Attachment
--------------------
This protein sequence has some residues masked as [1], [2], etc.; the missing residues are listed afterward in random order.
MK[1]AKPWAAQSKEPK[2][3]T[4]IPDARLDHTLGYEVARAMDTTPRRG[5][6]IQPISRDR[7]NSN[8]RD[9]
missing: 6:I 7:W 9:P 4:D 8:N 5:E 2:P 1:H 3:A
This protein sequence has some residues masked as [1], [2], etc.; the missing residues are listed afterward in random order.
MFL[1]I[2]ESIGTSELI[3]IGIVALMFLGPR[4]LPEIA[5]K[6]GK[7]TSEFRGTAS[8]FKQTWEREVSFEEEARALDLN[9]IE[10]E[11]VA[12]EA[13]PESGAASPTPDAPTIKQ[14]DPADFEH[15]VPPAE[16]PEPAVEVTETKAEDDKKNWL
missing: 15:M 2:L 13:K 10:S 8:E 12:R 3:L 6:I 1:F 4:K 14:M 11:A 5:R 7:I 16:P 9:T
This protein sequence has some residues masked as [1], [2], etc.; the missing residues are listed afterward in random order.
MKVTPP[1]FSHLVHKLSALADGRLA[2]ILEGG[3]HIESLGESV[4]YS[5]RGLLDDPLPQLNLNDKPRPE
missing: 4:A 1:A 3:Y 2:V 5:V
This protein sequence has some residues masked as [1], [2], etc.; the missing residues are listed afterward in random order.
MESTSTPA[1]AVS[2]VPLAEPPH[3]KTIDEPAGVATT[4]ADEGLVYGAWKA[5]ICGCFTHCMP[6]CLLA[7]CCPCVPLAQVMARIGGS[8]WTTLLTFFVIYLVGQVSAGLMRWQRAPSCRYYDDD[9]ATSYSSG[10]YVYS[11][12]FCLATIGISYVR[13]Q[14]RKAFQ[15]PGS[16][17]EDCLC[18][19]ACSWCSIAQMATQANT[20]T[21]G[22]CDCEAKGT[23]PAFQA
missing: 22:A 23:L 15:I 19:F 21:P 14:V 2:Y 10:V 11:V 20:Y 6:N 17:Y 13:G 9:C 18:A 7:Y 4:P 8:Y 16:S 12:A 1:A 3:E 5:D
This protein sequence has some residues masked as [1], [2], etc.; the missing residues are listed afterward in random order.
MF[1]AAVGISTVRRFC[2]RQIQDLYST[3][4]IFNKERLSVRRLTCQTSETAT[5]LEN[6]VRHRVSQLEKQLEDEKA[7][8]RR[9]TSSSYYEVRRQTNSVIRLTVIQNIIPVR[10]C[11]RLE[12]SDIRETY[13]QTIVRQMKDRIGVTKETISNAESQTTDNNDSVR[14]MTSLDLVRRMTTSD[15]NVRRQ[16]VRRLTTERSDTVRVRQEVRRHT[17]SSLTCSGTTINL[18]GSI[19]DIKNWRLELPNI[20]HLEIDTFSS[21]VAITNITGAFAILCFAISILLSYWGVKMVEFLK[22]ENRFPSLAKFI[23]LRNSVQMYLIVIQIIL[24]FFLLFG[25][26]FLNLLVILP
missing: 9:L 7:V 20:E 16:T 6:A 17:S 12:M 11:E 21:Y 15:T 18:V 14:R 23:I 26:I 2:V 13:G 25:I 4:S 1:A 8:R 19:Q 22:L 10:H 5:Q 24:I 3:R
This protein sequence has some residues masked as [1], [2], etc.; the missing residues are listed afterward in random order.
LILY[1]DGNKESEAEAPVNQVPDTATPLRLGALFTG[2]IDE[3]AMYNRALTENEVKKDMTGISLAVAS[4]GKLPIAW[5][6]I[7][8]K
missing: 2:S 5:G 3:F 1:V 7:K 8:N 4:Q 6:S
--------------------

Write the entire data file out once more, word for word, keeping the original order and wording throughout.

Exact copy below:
This protein sequence has some residues masked as [1], [2], etc.; the missing residues are listed afterward in random order.
MK[1]AKPWAAQSKEPK[2][3]T[4]IPDARLDHTLGYEVARAMDTTPRRG[5][6]IQPISRDR[7]NSN[8]RD[9]
missing: 6:I 7:W 9:P 4:D 8:N 5:E 2:P 1:H 3:A
This protein sequence has some residues masked as [1], [2], etc.; the missing residues are listed afterward in random order.
MFL[1]I[2]ESIGTSELI[3]IGIVALMFLGPR[4]LPEIA[5]K[6]GK[7]TSEFRGTAS[8]FKQTWEREVSFEEEARALDLN[9]IE[10]E[11]VA[12]EA[13]PESGAASPTPDAPTIKQ[14]DPADFEH[15]VPPAE[16]PEPAVEVTETKAEDDKKNWL
missing: 15:M 2:L 13:K 10:S 8:E 12:R 3:L 6:I 1:F 4:K 14:M 11:A 5:R 7:I 16:P 9:T
This protein sequence has some residues masked as [1], [2], etc.; the missing residues are listed afterward in random order.
MKVTPP[1]FSHLVHKLSALADGRLA[2]ILEGG[3]HIESLGESV[4]YS[5]RGLLDDPLPQLNLNDKPRPE
missing: 4:A 1:A 3:Y 2:V 5:V
This protein sequence has some residues masked as [1], [2], etc.; the missing residues are listed afterward in random order.
MESTSTPA[1]AVS[2]VPLAEPPH[3]KTIDEPAGVATT[4]ADEGLVYGAWKA[5]ICGCFTHCMP[6]CLLA[7]CCPCVPLAQVMARIGGS[8]WTTLLTFFVIYLVGQVSAGLMRWQRAPSCRYYDDD[9]ATSYSSG[10]YVYS[11][12]FCLATIGISYVR[13]Q[14]RKAFQ[15]PGS[16][17]EDCLC[18][19]ACSWCSIAQMATQANT[20]T[21]G[22]CDCEAKGT[23]PAFQA
missing: 22:A 23:L 15:I 19:F 21:P 14:V 2:Y 10:V 11:V 20:Y 6:N 17:Y 13:G 9:C 18:A 7:Y 4:P 8:Y 16:S 12:A 1:A 3:E 5:D
This protein sequence has some residues masked as [1], [2], etc.; the missing residues are listed afterward in random order.
MF[1]AAVGISTVRRFC[2]RQIQDLYST[3][4]IFNKERLSVRRLTCQTSETAT[5]LEN[6]VRHRVSQLEKQLEDEKA[7][8]RR[9]TSSSYYEVRRQTNSVIRLTVIQNIIPVR[10]C[11]RLE[12]SDIRETY[13]QTIVRQMKDRIGVTKETISNAESQTTDNNDSVR[14]MTSLDLVRRMTTSD[15]NVRRQ[16]VRRLTTERSDTVRVRQEVRRHT[17]SSLTCSGTTINL[18]GSI[19]DIKNWRLELPNI[20]HLEIDTFSS[21]VAITNITGAFAILCFAISILLSYWGVKMVEFLK[22]ENRFPSLAKFI[23]LRNSVQMYLIVIQIIL[24]FFLLFG[25][26]FLNLLVILP
missing: 9:L 7:V 20:E 16:T 6:A 17:S 12:M 11:E 21:Y 15:T 18:V 14:R 23:I 26:I 2:V 13:G 25:I 4:S 1:A 8:R 19:Q 22:L 10:H 5:Q 24:I 3:R
This protein sequence has some residues masked as [1], [2], etc.; the missing residues are listed afterward in random order.
LILY[1]DGNKESEAEAPVNQVPDTATPLRLGALFTG[2]IDE[3]AMYNRALTENEVKKDMTGISLAVAS[4]GKLPIAW[5][6]I[7][8]K
missing: 2:S 5:G 3:F 1:V 7:K 8:N 4:Q 6:S